Of course, this situation is an unavoidable consequence of the pandemic. Public health experts agree that now is not the time for folks to be traveling or gathering for conferences.
And although we can’t encourage visitors to come right now, we at the Arlington Convention and Visitors Service are doing everything possible to support Arlington’s hotels and local businesses through personal engagement, news and data, and to keep a steady stream of inspiration flowing through our social channels.
As a division within Arlington Economic Development (AED), we’re sharing AED COVID-19 business resources and information on the new GRANT Program that’s designed to provide immediate financial assistance to Arlington’s small businesses. We’re also working behind the scenes on plans for Arlington tourism’s re-emergence from this crisis.
As we approach National Travel and Tourism Week, May 3-9, it is important to recognize the value travel holds for our economy, businesses and personal wellbeing. In the best of times, visitors staying in Arlington’s hotels are going to restaurants — often for multiple meals a day.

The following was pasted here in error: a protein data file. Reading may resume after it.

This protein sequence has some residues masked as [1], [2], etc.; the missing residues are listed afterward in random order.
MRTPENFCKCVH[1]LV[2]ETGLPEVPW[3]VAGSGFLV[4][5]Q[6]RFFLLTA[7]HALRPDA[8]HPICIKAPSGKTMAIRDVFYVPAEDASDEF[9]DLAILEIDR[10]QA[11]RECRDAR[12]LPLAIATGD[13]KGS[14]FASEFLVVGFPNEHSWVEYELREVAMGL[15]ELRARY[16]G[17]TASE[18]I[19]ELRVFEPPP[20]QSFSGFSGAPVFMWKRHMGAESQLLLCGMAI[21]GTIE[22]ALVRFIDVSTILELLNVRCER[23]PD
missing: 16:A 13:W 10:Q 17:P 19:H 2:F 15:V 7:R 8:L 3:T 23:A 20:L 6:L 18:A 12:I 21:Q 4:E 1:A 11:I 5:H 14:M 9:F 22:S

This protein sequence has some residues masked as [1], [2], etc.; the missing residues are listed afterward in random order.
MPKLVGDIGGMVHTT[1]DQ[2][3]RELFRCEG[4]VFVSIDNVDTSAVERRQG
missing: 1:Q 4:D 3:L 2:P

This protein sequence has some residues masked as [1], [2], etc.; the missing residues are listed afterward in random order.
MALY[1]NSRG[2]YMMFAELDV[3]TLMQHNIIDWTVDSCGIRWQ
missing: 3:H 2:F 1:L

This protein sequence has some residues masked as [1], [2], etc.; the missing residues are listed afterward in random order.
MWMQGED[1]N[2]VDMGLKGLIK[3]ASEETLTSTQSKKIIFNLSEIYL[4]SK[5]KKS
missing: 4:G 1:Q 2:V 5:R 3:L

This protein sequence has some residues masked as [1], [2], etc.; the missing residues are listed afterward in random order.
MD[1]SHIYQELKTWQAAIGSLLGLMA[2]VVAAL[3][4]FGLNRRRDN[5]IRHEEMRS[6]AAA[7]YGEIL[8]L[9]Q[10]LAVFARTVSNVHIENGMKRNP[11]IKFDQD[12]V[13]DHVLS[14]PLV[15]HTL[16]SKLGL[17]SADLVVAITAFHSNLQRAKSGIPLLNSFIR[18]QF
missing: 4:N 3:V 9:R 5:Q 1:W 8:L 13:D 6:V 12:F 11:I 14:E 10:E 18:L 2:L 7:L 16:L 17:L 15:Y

They’re buying things in our independent stores and shopping malls. They’re attending theatrical performances, concerts and neighborhood festivals. They’re experiencing our iconic sights and traveling via Metro, taxis, Lyft and Uber. They’re contributing greatly to local employment and to the success of our small businesses. Without those visitors, we’re not the community we know we can be.
If we Arlingtonians have learned anything from past crises and this current one, it’s that the hospitality industry is both united and resilient. We will return, as will Arlington’s small businesses. It’s up to all of us to support our hospitality colleagues, and to make the industry’s comeback a triumphant one.
In the meantime, I wish you and your loved ones all the best for good health and safety, and I look forward to our making our way through this challenging time together.
In celebration of National Volunteer Week, Arlington Free Clinic (AFC) would like to say THANK YOU to our amazing volunteers!
Our 450+ volunteers are the foundation that allows AFC to provide free, high-quality care to our low-income, uninsured neighbors in normal times, and they have enabled us to continue caring for those most vulnerable to being overlooked and forgotten during the COVID-19 crisis. When it would be easy to say, ”I need to look out for me,” they have instead said “What can I do to help?”
From the moment we announced our new protocols last month, volunteers have stepped up — whether it’s a provider offering to learn our new telehealth system, an interpreter signing up to be “on-call” for virtual visits, pharmacists coming in to make sure our patients’ prescriptions get filled, or nurses making check-in calls to ensure patients and their families all are well, informed and have the resources they need.